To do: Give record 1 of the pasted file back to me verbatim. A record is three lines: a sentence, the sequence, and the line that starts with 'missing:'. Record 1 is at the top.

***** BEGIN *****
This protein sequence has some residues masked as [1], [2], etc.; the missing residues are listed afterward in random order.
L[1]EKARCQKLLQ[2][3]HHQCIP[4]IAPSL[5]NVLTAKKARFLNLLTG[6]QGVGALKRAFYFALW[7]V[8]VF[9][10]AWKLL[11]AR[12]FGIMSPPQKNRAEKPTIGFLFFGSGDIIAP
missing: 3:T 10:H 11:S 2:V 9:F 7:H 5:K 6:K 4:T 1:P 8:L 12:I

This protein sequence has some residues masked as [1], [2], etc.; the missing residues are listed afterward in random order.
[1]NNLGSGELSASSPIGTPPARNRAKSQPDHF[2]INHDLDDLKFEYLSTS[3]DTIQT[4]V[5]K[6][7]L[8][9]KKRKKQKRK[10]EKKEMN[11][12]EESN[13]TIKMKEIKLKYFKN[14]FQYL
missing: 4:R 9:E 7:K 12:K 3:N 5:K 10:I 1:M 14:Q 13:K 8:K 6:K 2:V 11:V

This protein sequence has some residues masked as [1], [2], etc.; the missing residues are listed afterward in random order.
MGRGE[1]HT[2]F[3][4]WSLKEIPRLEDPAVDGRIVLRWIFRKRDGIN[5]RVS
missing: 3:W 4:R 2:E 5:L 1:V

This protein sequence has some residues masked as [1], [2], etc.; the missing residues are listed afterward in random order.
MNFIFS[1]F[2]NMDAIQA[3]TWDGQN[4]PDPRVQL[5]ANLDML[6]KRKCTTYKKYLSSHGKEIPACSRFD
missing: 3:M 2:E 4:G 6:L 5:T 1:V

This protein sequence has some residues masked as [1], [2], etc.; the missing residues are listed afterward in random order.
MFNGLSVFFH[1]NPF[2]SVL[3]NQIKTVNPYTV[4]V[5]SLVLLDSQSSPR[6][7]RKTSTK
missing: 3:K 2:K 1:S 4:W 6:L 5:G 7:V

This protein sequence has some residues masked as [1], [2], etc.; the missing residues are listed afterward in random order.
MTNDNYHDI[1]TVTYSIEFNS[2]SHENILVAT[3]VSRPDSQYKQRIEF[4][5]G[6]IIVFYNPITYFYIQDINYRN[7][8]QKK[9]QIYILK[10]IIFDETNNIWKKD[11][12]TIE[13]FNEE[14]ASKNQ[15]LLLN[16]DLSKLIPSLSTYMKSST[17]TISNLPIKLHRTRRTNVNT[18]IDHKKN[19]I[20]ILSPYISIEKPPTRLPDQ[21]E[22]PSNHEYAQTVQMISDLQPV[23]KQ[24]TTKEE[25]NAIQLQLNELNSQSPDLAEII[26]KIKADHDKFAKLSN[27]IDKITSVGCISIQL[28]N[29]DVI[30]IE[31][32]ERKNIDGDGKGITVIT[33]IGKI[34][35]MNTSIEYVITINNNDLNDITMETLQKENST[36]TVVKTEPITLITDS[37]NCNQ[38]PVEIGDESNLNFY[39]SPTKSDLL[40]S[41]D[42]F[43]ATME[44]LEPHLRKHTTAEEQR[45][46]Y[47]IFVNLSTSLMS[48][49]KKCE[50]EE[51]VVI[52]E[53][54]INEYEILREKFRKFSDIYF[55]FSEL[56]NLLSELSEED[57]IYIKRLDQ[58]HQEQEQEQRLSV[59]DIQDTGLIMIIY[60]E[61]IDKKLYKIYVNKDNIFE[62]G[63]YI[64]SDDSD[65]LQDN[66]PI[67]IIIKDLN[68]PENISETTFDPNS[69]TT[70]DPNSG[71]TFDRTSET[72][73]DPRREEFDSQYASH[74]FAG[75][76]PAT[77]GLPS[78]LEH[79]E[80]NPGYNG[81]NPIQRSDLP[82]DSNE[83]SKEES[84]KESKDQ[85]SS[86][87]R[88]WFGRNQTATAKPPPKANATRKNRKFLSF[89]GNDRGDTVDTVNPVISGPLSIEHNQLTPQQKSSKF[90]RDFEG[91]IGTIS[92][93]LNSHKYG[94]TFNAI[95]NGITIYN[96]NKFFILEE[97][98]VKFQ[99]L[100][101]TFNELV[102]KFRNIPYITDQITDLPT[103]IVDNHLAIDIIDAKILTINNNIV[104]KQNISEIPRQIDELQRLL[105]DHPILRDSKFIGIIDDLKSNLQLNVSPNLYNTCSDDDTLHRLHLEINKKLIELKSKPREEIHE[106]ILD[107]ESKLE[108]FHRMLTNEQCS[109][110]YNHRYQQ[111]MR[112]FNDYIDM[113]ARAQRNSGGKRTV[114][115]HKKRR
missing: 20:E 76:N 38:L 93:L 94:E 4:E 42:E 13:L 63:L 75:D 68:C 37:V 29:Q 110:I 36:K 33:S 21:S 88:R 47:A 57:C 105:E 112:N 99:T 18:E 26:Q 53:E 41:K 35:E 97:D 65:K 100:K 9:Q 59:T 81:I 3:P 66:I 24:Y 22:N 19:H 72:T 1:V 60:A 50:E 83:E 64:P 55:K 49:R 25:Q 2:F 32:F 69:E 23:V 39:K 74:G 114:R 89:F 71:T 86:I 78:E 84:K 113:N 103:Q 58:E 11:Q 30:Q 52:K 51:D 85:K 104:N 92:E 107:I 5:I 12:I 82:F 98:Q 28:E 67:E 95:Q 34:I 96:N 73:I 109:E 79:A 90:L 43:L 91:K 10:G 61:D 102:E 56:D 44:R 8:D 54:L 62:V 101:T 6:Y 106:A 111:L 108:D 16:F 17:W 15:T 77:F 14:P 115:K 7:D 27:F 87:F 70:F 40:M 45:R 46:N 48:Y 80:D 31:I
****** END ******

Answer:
This protein sequence has some residues masked as [1], [2], etc.; the missing residues are listed afterward in random order.
L[1]EKARCQKLLQ[2][3]HHQCIP[4]IAPSL[5]NVLTAKKARFLNLLTG[6]QGVGALKRAFYFALW[7]V[8]VF[9][10]AWKLL[11]AR[12]FGIMSPPQKNRAEKPTIGFLFFGSGDIIAP
missing: 3:T 10:H 11:S 2:V 9:F 7:H 5:K 6:K 4:T 1:P 8:L 12:I